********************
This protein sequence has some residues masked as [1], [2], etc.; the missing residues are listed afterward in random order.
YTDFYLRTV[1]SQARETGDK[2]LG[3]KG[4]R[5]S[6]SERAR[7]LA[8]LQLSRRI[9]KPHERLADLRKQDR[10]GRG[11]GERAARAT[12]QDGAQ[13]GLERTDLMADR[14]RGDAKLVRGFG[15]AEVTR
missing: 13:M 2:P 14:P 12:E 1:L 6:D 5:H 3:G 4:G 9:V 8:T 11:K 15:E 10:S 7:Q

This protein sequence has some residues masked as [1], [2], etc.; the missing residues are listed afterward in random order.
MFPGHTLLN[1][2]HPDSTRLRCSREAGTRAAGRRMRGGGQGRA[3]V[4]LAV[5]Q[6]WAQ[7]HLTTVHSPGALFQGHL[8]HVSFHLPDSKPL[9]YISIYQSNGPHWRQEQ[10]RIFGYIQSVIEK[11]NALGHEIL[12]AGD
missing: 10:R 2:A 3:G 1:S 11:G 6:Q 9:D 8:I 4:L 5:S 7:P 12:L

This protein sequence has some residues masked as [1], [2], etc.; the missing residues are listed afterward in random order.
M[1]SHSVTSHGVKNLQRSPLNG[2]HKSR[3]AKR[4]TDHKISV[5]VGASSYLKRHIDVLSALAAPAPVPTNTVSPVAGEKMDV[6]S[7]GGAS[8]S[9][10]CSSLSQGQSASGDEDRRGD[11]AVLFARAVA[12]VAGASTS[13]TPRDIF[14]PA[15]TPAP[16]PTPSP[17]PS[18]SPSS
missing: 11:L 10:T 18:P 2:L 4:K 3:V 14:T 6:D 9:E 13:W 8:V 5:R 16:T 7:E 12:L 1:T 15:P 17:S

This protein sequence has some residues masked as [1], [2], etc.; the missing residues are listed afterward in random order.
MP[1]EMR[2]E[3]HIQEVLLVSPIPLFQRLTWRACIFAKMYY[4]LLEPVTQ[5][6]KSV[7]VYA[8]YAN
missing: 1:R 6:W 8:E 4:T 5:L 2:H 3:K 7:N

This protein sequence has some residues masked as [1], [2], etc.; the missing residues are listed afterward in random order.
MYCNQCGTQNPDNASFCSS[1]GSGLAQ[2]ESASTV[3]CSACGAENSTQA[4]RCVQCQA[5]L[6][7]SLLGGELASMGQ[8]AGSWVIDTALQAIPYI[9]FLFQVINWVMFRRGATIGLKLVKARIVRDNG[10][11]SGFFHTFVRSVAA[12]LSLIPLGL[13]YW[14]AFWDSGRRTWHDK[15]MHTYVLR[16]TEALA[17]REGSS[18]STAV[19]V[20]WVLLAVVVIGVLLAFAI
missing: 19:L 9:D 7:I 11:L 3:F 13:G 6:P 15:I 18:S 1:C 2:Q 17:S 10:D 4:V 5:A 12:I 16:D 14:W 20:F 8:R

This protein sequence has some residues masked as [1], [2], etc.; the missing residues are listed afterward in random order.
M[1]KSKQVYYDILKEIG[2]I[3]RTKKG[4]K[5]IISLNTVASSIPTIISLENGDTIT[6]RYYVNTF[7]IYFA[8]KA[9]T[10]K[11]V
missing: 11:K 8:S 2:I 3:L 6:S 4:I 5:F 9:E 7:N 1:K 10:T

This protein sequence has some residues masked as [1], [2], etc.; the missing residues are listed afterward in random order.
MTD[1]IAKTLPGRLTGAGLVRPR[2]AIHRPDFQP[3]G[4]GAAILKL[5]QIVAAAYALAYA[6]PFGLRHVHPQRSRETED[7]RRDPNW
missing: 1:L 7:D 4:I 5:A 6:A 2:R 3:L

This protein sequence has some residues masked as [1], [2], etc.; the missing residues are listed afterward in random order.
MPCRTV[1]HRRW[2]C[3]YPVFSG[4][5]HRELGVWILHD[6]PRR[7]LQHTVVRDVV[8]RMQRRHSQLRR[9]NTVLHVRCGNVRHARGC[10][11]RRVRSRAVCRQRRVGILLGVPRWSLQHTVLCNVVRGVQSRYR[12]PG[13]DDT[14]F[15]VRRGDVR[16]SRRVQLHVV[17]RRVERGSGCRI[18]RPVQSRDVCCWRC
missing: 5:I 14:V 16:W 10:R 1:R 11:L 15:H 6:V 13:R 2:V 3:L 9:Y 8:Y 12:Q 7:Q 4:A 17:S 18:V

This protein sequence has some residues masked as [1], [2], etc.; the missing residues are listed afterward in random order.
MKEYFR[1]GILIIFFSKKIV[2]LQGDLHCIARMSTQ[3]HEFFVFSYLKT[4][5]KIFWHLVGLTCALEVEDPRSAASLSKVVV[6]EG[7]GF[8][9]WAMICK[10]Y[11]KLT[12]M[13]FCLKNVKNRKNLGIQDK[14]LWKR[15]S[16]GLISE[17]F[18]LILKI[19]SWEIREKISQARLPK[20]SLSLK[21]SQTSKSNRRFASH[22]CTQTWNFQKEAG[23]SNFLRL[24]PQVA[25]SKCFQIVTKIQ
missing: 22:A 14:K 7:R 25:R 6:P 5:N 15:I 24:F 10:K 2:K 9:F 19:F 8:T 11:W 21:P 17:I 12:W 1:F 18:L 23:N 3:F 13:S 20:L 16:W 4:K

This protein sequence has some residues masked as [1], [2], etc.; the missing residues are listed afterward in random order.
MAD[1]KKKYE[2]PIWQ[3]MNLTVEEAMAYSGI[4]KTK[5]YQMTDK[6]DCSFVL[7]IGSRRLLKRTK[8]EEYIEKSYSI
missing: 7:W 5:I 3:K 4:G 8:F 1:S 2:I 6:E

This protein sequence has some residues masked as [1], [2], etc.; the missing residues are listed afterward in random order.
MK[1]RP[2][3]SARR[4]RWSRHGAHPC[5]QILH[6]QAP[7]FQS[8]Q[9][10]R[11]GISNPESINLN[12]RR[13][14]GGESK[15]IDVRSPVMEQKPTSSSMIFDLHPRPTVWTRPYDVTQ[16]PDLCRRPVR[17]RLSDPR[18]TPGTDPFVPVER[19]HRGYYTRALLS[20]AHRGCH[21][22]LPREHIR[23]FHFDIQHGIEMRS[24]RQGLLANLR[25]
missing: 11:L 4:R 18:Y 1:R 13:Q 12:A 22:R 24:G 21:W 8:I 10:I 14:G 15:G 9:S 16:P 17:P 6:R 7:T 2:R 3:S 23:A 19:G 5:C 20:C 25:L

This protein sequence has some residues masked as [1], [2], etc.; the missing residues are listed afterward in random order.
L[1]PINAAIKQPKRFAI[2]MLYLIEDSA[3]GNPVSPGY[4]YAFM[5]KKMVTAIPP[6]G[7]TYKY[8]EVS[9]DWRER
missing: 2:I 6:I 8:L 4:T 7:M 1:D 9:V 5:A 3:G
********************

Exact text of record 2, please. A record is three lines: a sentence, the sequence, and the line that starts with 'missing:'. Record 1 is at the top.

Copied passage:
This protein sequence has some residues masked as [1], [2], etc.; the missing residues are listed afterward in random order.
MFPGHTLLN[1][2]HPDSTRLRCSREAGTRAAGRRMRGGGQGRA[3]V[4]LAV[5]Q[6]WAQ[7]HLTTVHSPGALFQGHL[8]HVSFHLPDSKPL[9]YISIYQSNGPHWRQEQ[10]RIFGYIQSVIEK[11]NALGHEIL[12]AGD
missing: 10:R 2:A 3:G 1:S 11:G 6:Q 9:D 8:I 4:L 5:S 7:P 12:L